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Russians Grow, Share Food as Economy Struggles

  • Daniel Schearf

Russia's struggling economy has plunged millions of people into poverty as the Russian currency lost value and inflation soared. As prices have gone up, more Russians are relying on gardening to supply their food.

During Soviet food shortages, gardening at traditional Russian country homes — known as dachas — was a matter of survival.

But with Russia's shrinking economy, even some modern families in Moscow are relying on vegetables from the garden.

"Our grandma has a dacha where she grows lots of things like cabbage and beets,” said accountant Irina Bulozhenko. “I am cooking borscht right now and I am using our [her] beets and carrots. The onions are ours [hers]. So we are saving on what we have grown in summer. So that's why we don't feel it so badly."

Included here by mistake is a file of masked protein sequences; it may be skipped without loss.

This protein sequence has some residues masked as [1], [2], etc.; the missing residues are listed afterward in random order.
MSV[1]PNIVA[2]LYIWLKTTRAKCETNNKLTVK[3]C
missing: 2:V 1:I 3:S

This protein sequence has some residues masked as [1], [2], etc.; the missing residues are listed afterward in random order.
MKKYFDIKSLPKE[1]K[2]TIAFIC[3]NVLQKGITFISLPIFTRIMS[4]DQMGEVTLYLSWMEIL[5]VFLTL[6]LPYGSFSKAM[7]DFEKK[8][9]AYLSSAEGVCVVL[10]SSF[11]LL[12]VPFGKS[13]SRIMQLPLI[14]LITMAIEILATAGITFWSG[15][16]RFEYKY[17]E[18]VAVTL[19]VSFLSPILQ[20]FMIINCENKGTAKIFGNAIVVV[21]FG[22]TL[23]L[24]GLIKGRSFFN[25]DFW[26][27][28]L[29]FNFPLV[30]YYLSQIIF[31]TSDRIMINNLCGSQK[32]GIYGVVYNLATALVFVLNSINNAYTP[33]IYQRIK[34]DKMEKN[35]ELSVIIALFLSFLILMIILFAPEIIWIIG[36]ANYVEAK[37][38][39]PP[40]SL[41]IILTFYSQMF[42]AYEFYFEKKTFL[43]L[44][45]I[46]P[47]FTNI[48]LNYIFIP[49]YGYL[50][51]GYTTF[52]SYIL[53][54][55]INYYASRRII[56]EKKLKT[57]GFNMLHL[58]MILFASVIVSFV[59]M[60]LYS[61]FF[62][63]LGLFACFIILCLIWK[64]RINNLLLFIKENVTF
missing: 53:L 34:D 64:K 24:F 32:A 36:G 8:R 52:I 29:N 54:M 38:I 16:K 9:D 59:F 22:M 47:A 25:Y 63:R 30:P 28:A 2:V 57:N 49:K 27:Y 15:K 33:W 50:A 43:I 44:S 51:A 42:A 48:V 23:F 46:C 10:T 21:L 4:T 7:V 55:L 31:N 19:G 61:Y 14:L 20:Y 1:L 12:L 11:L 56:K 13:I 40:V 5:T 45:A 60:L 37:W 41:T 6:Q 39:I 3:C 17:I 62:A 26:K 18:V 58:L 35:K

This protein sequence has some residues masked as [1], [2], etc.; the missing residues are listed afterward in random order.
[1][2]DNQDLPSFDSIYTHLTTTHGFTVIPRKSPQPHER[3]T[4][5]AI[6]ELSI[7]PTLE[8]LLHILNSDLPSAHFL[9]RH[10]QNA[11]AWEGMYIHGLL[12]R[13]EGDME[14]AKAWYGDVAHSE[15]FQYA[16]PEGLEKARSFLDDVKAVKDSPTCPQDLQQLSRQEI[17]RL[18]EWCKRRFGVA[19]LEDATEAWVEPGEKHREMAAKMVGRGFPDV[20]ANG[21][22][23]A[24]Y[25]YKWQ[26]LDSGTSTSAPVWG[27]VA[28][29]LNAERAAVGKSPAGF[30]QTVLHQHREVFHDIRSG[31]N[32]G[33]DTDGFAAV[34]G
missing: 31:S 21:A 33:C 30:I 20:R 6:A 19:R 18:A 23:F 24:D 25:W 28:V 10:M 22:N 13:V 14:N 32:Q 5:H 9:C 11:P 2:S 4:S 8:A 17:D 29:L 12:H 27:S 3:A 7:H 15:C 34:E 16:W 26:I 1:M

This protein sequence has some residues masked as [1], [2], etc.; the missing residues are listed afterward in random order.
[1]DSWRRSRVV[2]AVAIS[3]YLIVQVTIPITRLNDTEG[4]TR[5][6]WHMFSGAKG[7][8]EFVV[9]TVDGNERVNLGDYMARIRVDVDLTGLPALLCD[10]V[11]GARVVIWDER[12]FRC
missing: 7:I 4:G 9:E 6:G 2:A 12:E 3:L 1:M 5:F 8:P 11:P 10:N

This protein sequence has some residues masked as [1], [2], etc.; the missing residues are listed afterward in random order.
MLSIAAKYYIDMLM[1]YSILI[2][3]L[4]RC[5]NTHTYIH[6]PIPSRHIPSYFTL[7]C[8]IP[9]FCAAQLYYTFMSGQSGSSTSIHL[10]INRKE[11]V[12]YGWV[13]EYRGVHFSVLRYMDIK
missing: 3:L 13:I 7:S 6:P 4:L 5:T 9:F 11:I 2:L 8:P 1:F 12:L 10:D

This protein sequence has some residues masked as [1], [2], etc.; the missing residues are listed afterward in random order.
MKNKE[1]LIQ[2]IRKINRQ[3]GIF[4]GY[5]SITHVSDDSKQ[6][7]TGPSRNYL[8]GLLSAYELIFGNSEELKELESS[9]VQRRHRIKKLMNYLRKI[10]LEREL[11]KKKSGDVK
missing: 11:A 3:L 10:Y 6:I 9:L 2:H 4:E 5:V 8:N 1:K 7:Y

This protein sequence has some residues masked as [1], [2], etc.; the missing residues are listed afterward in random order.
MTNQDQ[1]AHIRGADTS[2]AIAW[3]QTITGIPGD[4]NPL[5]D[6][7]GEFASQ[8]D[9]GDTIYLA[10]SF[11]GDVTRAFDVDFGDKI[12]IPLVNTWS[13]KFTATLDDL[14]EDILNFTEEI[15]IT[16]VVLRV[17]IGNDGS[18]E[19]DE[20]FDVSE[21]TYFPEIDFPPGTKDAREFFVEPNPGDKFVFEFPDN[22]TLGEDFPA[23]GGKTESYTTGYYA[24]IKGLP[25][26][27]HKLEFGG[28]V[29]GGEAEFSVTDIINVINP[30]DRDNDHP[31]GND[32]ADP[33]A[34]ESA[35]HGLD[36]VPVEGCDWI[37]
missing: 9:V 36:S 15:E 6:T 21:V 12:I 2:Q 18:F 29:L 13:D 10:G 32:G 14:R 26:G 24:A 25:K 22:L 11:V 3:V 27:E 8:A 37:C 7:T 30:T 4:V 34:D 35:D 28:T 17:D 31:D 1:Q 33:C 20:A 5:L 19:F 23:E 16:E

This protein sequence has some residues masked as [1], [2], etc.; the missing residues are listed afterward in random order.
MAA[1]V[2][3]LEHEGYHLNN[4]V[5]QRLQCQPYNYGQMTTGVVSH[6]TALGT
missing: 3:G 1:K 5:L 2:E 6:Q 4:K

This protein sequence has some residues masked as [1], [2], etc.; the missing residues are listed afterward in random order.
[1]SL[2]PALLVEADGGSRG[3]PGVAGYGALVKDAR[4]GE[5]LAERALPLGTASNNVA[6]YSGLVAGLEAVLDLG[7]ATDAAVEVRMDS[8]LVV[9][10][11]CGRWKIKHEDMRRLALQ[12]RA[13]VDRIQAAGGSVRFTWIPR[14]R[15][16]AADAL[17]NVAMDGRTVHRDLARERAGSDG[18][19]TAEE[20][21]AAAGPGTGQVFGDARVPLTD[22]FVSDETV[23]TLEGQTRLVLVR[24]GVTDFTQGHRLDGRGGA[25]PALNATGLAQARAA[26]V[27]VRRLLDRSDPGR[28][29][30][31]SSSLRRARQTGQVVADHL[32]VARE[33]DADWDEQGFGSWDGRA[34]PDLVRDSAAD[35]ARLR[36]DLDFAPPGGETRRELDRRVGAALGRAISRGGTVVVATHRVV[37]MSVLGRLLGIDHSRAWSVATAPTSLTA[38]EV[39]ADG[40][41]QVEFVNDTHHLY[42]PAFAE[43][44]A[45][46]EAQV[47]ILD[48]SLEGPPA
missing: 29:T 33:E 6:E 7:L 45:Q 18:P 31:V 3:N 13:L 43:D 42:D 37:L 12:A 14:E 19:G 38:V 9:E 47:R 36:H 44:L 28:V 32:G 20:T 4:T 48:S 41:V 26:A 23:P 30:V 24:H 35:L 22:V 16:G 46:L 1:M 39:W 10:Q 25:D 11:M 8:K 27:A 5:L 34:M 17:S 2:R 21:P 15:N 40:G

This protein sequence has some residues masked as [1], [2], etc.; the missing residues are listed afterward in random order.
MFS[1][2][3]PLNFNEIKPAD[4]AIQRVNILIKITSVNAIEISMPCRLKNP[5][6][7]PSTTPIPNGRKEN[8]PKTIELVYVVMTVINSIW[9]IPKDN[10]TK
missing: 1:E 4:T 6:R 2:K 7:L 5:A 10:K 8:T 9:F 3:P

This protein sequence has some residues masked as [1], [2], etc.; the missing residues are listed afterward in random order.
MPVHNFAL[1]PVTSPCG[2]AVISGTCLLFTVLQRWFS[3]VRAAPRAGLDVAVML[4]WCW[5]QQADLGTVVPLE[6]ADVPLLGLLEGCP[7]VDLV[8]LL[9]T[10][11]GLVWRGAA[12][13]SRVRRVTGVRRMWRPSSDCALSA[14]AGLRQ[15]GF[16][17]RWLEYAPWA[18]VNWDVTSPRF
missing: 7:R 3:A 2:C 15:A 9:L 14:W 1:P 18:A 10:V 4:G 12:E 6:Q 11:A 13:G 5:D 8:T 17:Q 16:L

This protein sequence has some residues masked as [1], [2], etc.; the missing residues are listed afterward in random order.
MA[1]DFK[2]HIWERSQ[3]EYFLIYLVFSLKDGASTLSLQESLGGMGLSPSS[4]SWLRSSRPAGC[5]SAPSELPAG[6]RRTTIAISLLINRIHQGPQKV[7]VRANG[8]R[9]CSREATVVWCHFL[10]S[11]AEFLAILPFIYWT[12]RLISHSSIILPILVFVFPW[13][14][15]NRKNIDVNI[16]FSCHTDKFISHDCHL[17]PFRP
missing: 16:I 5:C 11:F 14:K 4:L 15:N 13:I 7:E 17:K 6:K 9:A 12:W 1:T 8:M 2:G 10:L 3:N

For some struggling families, growing their own food is still not enough.

Russian volunteers run a food-sharing program to collect restaurant extras and distribute them to those in need.

"For my family, food sharing is very important,” said donation recipient Tatyana Golubyeva. “We spend now a lot less on food than before, when we did not know about food sharing and did not use it. Now we hope that we'll get not only bread, but some other food, as well."

For Golubyeva’s family, food donations have cut their grocery bills in half.

"I think that food sharing has a big future and big prospects in Russia,” said food-sharing volunteer Svetlana Kalmykova. “The main thing is to inform the public about it, so that people learn what it is and what is needed to be done. I think that many will join."

Meanwhile, Russians hope the economy recovers soon, so supplementing the high cost of food becomes less of a growing issue.

Olga Pavlova and Mark Grinberg contributed to this report.

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